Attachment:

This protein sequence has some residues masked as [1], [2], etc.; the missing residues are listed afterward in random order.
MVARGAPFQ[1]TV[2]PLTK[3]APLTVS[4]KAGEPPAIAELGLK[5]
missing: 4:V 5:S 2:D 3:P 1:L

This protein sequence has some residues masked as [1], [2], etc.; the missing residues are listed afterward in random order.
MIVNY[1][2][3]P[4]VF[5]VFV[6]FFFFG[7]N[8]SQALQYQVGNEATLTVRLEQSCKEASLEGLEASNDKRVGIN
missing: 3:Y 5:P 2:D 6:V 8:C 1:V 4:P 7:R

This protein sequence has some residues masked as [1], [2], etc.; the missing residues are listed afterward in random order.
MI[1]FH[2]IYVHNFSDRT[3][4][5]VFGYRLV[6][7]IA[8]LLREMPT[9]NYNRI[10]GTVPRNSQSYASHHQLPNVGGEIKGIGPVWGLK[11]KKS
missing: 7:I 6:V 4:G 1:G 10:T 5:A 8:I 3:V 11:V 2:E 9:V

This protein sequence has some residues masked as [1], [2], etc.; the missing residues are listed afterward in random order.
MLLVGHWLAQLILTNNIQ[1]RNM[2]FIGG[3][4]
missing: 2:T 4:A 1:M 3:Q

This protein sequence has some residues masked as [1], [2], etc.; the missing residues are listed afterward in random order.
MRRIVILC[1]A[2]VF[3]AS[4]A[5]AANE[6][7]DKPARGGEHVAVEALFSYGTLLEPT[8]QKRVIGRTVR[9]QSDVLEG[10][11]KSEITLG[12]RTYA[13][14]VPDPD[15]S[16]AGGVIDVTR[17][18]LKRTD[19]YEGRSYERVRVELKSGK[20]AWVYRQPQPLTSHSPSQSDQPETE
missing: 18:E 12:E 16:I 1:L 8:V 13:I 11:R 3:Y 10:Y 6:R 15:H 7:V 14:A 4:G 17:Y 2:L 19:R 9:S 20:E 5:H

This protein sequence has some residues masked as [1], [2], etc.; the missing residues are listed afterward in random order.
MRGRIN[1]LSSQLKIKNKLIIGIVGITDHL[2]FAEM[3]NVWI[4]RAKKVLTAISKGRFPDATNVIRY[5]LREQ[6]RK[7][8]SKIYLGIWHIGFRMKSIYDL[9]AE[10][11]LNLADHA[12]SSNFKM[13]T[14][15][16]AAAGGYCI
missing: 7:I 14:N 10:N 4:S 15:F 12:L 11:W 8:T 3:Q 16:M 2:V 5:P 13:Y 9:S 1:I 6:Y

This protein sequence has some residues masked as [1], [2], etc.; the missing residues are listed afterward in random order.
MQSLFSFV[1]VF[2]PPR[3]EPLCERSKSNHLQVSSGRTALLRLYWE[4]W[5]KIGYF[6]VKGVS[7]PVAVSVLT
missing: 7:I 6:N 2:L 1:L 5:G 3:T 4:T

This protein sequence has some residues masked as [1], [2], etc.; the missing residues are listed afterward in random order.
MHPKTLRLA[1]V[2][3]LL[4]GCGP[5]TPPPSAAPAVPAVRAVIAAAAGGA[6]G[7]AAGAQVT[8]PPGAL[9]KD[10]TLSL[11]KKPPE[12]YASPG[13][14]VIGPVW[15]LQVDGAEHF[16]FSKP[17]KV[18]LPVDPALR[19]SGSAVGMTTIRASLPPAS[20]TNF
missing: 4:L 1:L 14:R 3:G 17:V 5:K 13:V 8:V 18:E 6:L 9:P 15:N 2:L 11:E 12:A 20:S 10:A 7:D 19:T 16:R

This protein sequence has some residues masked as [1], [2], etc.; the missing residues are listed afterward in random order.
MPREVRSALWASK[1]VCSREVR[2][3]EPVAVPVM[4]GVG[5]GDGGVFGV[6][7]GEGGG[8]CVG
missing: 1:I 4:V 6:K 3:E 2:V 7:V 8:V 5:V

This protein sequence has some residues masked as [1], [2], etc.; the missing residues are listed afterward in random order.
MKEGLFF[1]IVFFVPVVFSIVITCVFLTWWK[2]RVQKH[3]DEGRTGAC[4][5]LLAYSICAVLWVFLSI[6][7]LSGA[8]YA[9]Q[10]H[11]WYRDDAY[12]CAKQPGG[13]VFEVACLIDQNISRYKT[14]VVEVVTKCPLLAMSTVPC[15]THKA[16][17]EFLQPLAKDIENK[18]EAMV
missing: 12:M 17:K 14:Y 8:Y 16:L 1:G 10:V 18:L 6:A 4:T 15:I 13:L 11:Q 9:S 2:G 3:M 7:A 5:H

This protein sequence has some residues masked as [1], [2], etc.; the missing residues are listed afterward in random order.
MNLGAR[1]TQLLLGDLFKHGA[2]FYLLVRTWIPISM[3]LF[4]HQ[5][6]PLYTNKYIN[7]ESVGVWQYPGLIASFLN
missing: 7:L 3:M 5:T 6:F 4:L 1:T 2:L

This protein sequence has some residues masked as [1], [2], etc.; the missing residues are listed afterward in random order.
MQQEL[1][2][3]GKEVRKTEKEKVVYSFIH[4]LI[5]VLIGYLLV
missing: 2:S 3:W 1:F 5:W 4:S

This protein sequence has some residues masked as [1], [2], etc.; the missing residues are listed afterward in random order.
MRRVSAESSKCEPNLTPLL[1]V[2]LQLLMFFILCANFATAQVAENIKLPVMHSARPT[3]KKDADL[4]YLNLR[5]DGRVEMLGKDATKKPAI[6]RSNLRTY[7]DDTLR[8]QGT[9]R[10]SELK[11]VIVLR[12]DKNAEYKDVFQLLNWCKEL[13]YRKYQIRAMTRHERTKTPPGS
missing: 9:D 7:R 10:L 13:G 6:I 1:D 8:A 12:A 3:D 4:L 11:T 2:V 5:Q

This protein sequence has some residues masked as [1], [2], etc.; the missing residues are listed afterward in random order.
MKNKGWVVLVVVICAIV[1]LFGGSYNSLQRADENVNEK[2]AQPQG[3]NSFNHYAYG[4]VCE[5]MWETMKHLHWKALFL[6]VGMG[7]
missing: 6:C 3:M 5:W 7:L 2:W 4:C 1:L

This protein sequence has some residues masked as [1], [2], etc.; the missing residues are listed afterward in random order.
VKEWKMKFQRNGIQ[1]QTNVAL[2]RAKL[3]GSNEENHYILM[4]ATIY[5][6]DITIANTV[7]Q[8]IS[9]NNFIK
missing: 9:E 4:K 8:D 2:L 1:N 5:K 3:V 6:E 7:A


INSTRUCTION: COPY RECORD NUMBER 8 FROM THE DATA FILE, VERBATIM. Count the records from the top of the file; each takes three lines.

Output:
This protein sequence has some residues masked as [1], [2], etc.; the missing residues are listed afterward in random order.
MHPKTLRLA[1]V[2][3]LL[4]GCGP[5]TPPPSAAPAVPAVRAVIAAAAGGA[6]G[7]AAGAQVT[8]PPGAL[9]KD[10]TLSL[11]KKPPE[12]YASPG[13][14]VIGPVW[15]LQVDGAEHF[16]FSKP[17]KV[18]LPVDPALR[19]SGSAVGMTTIRASLPPAS[20]TNF
missing: 4:L 1:L 14:R 3:G 17:V 5:K 13:V 8:V 18:E 6:L 9:P 15:N 2:L 11:E 12:A 20:S 10:A 7:D 19:T 16:R